When you work as an employee, your employer is responsible for withholding the proper amount of taxes from each paycheck and sending that money to the IRS. If you find that your boss is not withholding federal income taxes, it is your responsibility to contact your employer for an explanation. If your employer does not withhold taxes, you must still make those payments to the IRS.
Check Your Pay Stub
You should always check your pay stub carefully, whether or not you suspect a problem. Every time you get paid, take a few minutes to look at the accompanying pay stub. Find the amount of your gross pay, as well as the amount of federal, state and local income taxes withheld.
This number should be fairly consistent if you earn roughly the same amount each pay period. If you notice a dramatic increase in your take-home pay, that could be a sign that your tax withholding is too low.
Read More: How Much in Federal Taxes is Taken Out of Paychecks?
Contact Your Employer
If you do find a problem with your tax withholding, you should contact your employer right away. If you spot the problem quickly, the employer can adjust the amount of your withholding to make up for any missed payments. But if you let it go too long, it could be difficult to make up that money, and you could end up owing a lot of money to the government.
Independent Contractor Tax Responsibilities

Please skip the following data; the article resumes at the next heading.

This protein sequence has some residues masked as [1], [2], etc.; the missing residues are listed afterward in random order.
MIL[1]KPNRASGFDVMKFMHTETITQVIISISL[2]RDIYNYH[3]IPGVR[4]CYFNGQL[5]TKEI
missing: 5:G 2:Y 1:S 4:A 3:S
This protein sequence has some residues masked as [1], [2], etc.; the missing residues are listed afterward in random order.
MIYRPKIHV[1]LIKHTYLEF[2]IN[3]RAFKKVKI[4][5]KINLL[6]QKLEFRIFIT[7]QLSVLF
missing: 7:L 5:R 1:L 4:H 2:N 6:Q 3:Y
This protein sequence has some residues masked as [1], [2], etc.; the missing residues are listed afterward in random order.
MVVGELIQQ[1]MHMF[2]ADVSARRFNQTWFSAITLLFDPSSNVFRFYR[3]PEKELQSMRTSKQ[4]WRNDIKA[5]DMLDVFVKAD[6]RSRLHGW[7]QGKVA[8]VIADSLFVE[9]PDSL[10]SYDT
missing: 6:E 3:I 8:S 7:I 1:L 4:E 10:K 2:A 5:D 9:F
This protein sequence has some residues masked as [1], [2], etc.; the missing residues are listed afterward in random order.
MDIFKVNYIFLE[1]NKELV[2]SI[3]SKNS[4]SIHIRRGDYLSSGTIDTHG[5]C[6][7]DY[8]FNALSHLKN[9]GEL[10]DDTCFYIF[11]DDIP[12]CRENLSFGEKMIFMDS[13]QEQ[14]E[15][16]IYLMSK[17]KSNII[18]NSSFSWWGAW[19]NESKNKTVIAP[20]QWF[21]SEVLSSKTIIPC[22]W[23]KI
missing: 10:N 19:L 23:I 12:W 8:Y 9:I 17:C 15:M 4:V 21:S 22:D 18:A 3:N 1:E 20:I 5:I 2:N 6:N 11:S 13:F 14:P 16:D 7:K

If the company you work for classifies your job as that of an independent contractor, it is not required to withhold any taxes from the payments it gives you. As an independent contractor, you are responsible for paying the taxes you owe, generally by making estimated quarterly payments to the Internal Revenue Service and your state revenue department.
If you are classified as an independent contractor, it is a good idea to consult with a tax planner or CPA to plan your tax strategy.
Estimated Payments or Quarterlies
You are responsible for paying the federal income taxes you owe, even if your employer fails to withhold those taxes from your paycheck. If you find that your employer is not withholding federal taxes, consider making quarterly estimated tax payments based on what you expect to owe. You can use a commercial tax preparation software package to make those payments to the IRS. If you wait until tax time to pay the taxes you owe, you will face penalties for underpayment.
If you use a software program such as Turbo Tax, you'll have access to questions and answers on how to make estimated payments. You can make an account on the IRS website to pay your quarterly estimated tax payments. The site also offers calculators to help figure out how much you owe each quarter.
Remember the quarterly payment schedule is April, June, September, and then January for end of year income. The IRS form 1040-ES is extremely helpful with information on paying estimated taxes.
Based in Pennsylvania, Bonnie Conrad has been working as a professional freelance writer since 2003. Her work can be seen on Credit Factor, Constant Content and a number of other websites. Conrad also works full-time as a computer technician and loves to write about a number of technician topics. She studied computer technology and business administration at Harrisburg Area Community College.